Wednesday, January 2, 2008

Potage st. germain

In complete contrast to what the weather-man forecast - or perhaps just to spite him - Delhi has been crystal clear for the past few days, with not a hint of fog. Obviously the wrong day for pea soup, given that's what fog is typically described as, eh?

But, having lost my voice ( yes, literally and not literarily. I've been reduced to a hoarse whisper which makes anything I say sound either menacing or sexy, take your pick!), I thought a bit of throat relief in the form of a nice, hot bowl of soup wouldn't go amiss. Plus with all the eating out I had been indulging in over the past few days, I decided a veggie-supreme type dinner was called for.

In the summer, all you get in Delhi are frozen peas. Peas which just about qualify because of being green, spherical objects, but nowhere close to the essence of pea-ness - that soft scrunchiness and the sweet, sweet flavour that only young, fresh peas can have. In summer, peas are used to round out meals or make them more filling - add them liberally to provencale soups, uppittu or a paneer sabzi where the dry leatheriness they acquire in the process of being frozen gets masked by the spices. But in winter, fresh, tender young peas call for recipes in which they can shine in the spotlight. Last week at the sabzi mandi, while buying our vegetables, my son and I also sneaked and ate up dozens of young peas from the stack, freshly podded and popped in, and sweeter than any candy.

Yesterday when I held the bowl of green gems, I wanted to make a soup that wouldn't hide their sweet and innocent flavour but bring that out further. I decided to try a simple French soup, known as Potage St. Germain, apparently because it used to be served at that marketplace, according to my handy dandy soup cookbook. It's also simple to make, which automatically gives it extra points. A nice, soothing bowlful on a cold day...


Ingredients:
3 cups fresh young peas ( this is not a recipe that works with frozen leather peas)
1 large red onion, cut into chunks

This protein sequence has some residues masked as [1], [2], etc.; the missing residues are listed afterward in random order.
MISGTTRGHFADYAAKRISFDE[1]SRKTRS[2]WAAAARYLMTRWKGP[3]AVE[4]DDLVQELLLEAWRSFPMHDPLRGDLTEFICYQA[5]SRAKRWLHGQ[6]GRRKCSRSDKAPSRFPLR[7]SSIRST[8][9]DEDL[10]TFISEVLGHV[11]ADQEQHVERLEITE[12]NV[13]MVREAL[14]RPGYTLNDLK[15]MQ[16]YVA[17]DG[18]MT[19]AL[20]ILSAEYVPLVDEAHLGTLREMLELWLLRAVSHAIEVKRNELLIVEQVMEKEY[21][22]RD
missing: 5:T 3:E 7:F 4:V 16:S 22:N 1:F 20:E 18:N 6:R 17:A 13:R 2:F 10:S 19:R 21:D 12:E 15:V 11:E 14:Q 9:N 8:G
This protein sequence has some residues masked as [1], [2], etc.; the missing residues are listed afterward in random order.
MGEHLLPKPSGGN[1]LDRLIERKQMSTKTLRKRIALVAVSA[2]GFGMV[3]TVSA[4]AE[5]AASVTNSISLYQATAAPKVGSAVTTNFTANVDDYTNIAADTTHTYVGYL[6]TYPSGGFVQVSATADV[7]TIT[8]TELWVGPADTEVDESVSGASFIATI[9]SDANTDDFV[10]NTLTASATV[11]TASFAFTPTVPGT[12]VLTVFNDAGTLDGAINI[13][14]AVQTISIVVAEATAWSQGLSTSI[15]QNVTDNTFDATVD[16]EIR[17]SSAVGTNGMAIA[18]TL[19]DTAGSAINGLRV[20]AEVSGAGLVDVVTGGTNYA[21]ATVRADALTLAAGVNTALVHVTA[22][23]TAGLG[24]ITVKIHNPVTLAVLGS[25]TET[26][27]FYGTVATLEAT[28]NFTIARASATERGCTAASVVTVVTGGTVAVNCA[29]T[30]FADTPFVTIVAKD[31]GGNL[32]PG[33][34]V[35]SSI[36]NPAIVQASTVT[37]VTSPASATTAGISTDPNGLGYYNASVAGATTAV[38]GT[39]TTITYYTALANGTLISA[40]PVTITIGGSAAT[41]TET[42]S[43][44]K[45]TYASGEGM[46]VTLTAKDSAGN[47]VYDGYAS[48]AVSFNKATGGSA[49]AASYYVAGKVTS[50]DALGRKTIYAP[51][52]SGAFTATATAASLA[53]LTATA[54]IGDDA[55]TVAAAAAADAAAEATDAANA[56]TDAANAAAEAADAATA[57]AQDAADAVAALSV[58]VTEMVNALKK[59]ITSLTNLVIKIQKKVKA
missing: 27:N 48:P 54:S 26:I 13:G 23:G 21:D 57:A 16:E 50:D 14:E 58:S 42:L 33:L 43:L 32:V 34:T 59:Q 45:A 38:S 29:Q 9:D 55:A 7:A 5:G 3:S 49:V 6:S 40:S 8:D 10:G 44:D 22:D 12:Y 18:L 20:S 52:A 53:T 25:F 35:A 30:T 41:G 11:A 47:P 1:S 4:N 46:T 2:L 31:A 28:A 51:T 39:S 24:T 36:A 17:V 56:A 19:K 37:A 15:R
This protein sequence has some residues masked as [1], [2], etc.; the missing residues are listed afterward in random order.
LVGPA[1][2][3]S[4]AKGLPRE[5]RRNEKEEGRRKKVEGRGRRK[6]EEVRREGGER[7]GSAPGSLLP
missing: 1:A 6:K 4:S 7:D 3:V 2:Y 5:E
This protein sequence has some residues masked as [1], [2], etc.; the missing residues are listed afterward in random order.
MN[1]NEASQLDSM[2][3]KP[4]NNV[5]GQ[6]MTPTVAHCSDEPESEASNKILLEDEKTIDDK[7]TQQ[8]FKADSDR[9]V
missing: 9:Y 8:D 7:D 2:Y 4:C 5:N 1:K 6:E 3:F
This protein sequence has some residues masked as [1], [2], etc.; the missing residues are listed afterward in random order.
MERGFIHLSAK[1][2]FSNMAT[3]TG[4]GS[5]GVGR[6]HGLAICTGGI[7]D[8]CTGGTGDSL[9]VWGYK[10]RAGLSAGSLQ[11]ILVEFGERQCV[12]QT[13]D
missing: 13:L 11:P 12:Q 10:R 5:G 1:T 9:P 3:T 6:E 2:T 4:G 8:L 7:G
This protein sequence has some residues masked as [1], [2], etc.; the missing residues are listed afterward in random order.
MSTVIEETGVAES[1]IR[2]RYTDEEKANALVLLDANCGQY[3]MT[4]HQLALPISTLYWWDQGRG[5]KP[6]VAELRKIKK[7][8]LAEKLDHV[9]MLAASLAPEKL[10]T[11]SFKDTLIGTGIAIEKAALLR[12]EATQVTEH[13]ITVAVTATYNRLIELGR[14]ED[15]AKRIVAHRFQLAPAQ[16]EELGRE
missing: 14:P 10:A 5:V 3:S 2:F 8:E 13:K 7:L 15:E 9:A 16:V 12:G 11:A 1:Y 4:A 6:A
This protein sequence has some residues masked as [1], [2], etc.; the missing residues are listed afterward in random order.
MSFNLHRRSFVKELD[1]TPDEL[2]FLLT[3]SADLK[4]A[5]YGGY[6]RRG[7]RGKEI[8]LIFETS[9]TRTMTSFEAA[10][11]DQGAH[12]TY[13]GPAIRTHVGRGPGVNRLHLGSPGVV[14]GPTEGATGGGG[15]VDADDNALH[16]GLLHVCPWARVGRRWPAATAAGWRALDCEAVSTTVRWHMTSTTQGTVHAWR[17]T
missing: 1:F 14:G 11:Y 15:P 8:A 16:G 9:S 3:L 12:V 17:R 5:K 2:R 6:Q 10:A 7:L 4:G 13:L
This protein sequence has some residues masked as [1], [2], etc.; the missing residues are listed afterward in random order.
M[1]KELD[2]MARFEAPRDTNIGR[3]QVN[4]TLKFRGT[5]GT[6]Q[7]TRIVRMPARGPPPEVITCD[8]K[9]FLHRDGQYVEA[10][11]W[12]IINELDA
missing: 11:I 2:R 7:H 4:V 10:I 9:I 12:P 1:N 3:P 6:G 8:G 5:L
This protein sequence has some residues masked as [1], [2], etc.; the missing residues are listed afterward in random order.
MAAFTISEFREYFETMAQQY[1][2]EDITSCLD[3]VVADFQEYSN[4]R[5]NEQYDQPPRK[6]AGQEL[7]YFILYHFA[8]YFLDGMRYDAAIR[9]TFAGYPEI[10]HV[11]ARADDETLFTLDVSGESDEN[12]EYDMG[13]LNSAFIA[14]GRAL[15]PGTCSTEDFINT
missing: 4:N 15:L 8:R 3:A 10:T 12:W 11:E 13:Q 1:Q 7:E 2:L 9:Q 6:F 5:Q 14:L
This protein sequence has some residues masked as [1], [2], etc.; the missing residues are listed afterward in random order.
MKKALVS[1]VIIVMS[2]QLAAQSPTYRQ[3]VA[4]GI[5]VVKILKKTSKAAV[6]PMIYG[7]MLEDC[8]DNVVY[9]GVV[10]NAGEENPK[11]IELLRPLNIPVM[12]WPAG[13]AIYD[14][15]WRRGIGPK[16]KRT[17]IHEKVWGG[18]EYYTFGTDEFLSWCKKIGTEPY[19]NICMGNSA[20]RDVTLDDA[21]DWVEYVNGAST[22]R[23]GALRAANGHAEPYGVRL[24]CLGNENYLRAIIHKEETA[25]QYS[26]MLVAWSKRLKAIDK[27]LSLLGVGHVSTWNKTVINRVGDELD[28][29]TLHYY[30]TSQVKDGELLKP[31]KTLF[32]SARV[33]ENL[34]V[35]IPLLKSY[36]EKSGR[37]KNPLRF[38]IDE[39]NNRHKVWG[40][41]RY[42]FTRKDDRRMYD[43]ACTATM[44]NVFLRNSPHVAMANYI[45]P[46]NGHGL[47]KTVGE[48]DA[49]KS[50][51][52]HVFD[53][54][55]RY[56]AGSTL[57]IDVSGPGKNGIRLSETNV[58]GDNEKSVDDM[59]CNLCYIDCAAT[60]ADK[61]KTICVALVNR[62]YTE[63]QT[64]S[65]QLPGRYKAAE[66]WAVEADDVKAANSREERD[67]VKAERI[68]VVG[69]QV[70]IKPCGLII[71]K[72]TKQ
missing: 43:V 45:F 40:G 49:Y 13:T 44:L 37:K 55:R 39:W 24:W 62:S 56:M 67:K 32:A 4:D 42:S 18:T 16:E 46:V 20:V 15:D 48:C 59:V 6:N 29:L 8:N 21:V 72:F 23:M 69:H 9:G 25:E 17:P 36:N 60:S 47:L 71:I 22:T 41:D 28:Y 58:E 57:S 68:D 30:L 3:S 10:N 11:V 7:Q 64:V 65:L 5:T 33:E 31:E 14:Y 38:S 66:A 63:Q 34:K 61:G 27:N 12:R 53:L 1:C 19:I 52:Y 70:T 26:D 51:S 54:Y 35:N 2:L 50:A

I had to innovate so I added fresh green garlic, which - I have to be honest - just faded into the pea taste and so was not required
Salt and pepper to taste
3/4 litre water or stock
Knob butter
1/3 cup cream ( or non-sour plain yoghurt if trying to be healthy)

I love recipes which call for knobs of butter, don't you? One feels all decadent and French while it slowly melts on a low flame.
Melt said knob of butter. Add the onion - and garlic if using - and cook, stirring, until translucent. Add the peas and 1/3rd of the stock if lazy and blender-ally challenged a la moi. Turn the heat up and allow the stock to come to a boil. Cook until the peas are soft but not mushy and haven't lost their bright green colour.
Cool and mush up in the blender. Remove and pour back in the saucepan. Add the rest of the stock/ water and salt and papper. Add the cream and heat until hot but before boiling point ( that curdles the cream). Serve with croutons or by itself. Try and undersalt it a bit if the peas are really sweet, so you can savour their natural taste.

If the peas aren't as sweet as you thought or if you've been careless like me and oversalted the soup, add toned milk until the salt flavour goes down, and a dash of sugar ( 1/2 tbsp).

2 comments:

Asha said...

This is called Peas soup in UK, love the taste. Good one girl. Since it has Garlic, you can send this to Sunita's event.
Happy new year to you!:))

bird's eye view said...

Thanks Asha. Happy new year to you too and good to see you back!